Voters in Scotland decisively rejected independence from the United Kingdom in a referendum that had threatened to break up the 307-year union, but also appeared to open the way for a looser, more federal Britain.
With results tallied by early Friday from all 32 voting districts, the “no” campaign won 55.3 percent of the vote while the pro-independence side won 44.7 percent. The margin was greater than forecast by virtually all pre-election polls. Read The Full Story
At the center of the House vote Wednesday to fund the government and arm Syrian rebels stood the new House majority whip, Rep. Steve Scalise, whose rise to power reflects the challenge for GOP leaders in bringing unity to a traditionally rancorous caucus.
Officially on the job for less than two months, the 48-year-old Scalise (R-La.) learned on the fly as he ushered through a short-term spending bill that included authorization of President Obama’s plan to train moderate Syrian forces to combat the Islamic State terrorist group. Read The Full Story
Ahead of Thursday's critical Scottish Independence vote, we thought some context was worthwhile. As The Guardian notes, history shows that when people are asked, they almost always say yes to independence. Every election, country and place’s history is unique and different. Scotland is no exception. Yet, when given the opportunity, The Guardian finds countries tend to vote in favour of independence, and to do so decisively - across 50 votes since 1846, the vote for independence came out on top 88% of the time (and when the margin was small, voters always sided with independence.) But this time is different, right? Read The Full Story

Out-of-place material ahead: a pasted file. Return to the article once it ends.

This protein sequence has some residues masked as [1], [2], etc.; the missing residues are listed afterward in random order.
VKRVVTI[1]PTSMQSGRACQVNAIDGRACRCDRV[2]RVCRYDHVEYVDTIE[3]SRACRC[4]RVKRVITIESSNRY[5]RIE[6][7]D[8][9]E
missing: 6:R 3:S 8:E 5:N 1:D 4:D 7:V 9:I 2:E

Scottish voters will go to the polls on 18 September to decide whether Scotland should become an independent country.
The campaign has hogged the headlines over the last fortnight as the polls narrowed and politicians from around the country descend on Scotland and redouble their efforts to convince voters one way or the other.
It all started nearly two years ago in October 2012, when Prime Minister David Cameron and Scottish First Minister Alex Salmond signed the Edinburgh Agreement, the document which paved the way for the referendum. Read The Full Story
The Dornoch Castle Hotel announced today that they will accept the new crypto-currency Scotcoin for Whisky & Coffee in their bar. Read The Full Story